Ever had one of those days? I know, you know what I mean - the one where every time you turn around something breaks or something goes wrong? Since last Thursday I've had "one of those days" every single day. I've had internet connectivity issues which have resulted in numerous calls between me and the friendly automated system which suggests that most connection problems can be resolved by looking at their ONLINE help (with me often replying back to it in a most sarcastic manner), the dryer died in the midst of two loads of clothes, the parents had some messed up medical bills (calling a doctors billing office is almost as much fun as calling your internet service provider though at least they are usually in the United States as they imply you are stupid), every day has been a new adventure accompanied by the rolling eyes of teenagers. It's been fun.
And yet, how incredibly lucky I am - I still have both my parents and Momma could outrun me. I spent Saturday with several friends, and got my picture taken with a hot Pirate. The internet is a blessing when it comes to handling things for my parents, and I will have it all resolved before much longer (I only have two remaining issues, and those items belong to the teens. And I may need to leave them unconnected for a while longer since they aren't acting like I'm dumber than dirt as long as they know I'm their only hope. Just call me Obi Wan.) A friend pointed me in the direction of a reliable repairman and he's already come out to work on my dryer, and really aren't those and the microwave such wonderful inventions?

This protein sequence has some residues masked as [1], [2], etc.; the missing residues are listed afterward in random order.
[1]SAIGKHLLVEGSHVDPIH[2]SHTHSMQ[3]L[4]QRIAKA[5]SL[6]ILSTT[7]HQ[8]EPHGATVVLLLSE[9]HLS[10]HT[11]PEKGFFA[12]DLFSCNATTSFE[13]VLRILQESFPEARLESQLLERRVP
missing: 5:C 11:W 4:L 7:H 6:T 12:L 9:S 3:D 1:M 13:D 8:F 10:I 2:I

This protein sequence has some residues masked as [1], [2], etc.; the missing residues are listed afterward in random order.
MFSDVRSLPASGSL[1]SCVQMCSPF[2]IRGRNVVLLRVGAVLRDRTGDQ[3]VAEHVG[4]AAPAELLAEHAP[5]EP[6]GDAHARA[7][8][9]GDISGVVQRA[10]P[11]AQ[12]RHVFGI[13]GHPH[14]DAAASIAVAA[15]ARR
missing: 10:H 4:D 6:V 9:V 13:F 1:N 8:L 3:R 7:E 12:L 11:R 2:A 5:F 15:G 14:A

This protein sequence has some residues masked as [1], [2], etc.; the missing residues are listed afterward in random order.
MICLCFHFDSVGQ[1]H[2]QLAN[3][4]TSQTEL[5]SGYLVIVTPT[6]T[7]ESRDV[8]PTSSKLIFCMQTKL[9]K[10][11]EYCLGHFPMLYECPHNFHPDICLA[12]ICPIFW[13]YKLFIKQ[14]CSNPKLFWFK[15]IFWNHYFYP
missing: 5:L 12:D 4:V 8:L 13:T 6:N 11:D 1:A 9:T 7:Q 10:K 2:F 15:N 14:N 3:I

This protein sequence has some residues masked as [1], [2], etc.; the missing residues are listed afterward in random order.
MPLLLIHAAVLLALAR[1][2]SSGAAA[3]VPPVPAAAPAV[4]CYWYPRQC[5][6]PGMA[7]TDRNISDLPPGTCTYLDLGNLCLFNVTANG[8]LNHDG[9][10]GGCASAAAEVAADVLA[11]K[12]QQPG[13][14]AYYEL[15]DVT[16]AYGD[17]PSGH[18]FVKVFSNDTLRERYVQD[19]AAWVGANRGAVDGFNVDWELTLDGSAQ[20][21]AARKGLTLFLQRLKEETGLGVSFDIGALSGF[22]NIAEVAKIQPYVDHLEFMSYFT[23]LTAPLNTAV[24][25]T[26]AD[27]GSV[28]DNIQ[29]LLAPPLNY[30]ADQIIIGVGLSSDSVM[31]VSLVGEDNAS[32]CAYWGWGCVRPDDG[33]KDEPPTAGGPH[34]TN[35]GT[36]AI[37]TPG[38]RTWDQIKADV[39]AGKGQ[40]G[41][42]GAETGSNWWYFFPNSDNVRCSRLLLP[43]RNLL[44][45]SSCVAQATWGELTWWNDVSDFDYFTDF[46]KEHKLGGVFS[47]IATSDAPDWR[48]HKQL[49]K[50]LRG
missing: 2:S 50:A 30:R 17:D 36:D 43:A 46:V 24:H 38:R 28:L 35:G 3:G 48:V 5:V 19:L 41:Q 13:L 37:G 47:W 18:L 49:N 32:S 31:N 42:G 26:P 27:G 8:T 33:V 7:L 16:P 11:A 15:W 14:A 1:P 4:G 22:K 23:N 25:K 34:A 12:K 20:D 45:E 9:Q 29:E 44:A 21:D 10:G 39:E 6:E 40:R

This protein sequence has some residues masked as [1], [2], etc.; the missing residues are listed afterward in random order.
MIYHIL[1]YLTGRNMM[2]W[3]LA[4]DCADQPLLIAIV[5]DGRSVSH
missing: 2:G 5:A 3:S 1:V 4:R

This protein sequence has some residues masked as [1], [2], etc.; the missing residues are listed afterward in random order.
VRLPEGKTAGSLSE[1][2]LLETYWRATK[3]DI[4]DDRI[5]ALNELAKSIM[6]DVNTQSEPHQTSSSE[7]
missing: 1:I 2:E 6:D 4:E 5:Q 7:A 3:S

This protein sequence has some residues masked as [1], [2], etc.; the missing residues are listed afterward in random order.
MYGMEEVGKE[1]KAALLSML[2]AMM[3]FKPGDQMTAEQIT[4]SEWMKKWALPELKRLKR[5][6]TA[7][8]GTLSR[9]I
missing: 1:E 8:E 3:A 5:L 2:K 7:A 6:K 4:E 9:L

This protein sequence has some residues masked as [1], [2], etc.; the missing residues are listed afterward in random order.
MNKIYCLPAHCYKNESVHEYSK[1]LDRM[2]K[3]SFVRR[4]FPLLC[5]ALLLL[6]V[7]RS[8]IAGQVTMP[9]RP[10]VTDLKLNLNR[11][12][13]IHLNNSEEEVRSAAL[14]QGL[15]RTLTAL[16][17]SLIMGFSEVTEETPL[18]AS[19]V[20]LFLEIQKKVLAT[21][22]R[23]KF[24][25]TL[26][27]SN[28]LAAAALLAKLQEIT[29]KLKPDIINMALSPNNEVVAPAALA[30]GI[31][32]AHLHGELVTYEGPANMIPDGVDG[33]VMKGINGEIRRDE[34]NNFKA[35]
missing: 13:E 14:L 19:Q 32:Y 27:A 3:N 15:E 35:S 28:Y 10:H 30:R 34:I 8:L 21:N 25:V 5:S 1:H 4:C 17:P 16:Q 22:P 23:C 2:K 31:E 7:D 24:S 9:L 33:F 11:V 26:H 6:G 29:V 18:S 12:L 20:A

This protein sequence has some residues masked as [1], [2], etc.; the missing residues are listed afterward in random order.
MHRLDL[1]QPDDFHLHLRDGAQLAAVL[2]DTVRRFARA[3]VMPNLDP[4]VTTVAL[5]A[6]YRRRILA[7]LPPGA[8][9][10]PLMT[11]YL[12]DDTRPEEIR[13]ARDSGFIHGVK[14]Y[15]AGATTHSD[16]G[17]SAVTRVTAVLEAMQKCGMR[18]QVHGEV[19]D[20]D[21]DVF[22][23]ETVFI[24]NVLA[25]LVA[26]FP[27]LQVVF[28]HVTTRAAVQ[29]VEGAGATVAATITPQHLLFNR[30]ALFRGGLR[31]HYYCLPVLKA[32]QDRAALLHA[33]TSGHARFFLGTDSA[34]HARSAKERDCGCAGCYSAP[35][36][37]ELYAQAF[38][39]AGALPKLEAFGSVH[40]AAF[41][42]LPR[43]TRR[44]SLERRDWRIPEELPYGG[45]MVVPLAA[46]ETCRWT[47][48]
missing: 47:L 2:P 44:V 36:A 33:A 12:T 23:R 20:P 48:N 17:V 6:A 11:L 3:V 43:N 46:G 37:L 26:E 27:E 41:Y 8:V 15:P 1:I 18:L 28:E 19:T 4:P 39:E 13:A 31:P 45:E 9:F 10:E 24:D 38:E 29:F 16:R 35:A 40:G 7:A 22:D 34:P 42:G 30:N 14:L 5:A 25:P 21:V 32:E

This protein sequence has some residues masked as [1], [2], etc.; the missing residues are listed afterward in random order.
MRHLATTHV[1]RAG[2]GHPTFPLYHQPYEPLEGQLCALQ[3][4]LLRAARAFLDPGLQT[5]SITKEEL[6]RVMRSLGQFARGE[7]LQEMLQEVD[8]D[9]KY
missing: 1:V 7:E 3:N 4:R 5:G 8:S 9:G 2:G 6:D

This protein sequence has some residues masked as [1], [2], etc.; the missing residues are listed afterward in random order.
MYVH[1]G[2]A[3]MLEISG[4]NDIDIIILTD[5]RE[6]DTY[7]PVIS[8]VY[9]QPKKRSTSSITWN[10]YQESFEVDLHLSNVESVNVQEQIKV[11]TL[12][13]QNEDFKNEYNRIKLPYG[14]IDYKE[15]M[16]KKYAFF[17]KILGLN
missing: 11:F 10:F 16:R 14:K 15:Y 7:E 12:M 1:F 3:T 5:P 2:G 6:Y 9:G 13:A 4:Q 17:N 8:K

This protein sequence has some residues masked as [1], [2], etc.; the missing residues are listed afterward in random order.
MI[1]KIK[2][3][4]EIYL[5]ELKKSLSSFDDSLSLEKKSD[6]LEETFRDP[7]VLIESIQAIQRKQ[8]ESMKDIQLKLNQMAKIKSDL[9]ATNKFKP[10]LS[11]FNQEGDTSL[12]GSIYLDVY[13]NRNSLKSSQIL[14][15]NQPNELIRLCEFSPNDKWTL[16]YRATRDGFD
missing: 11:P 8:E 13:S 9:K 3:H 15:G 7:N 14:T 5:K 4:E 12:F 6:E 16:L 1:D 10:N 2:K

Now, honestly, I'm not always the best at counting my blessings the way I should. I love a good whine just as much as the next woman. But I read the book, "Unbroken" recently and it reminded me of the incredible sacrifices so many make for so many of us. I took our older son today to register for high school. I'm still not sure how that happened so fast, but it's here and he will be giving Air Force Jr. ROTC a try. Yep, I'm a little proud of that even if he decides it's not for him. It's more important to me that he not dismiss others and that he understand respect, duty, and honor. In the midst of all the debris from a too blessed life, I was at my parents for a couple of days. Daddy's slide downwards continues as was evidenced by his question to me, "What time is kickoff?" If I'm in town than we must be going to an ECU football game ready to cheer. He focuses on his time in Korea during the Korean War probably because it was a defining time for him where he showed the character to stand and do. I wrote Duty, Honor, Country because each day I hope and pray that I am teaching my teens through their rolling eyes and disdain to have respect, courage, and do their duty. And aren't we all so very blessed that we can?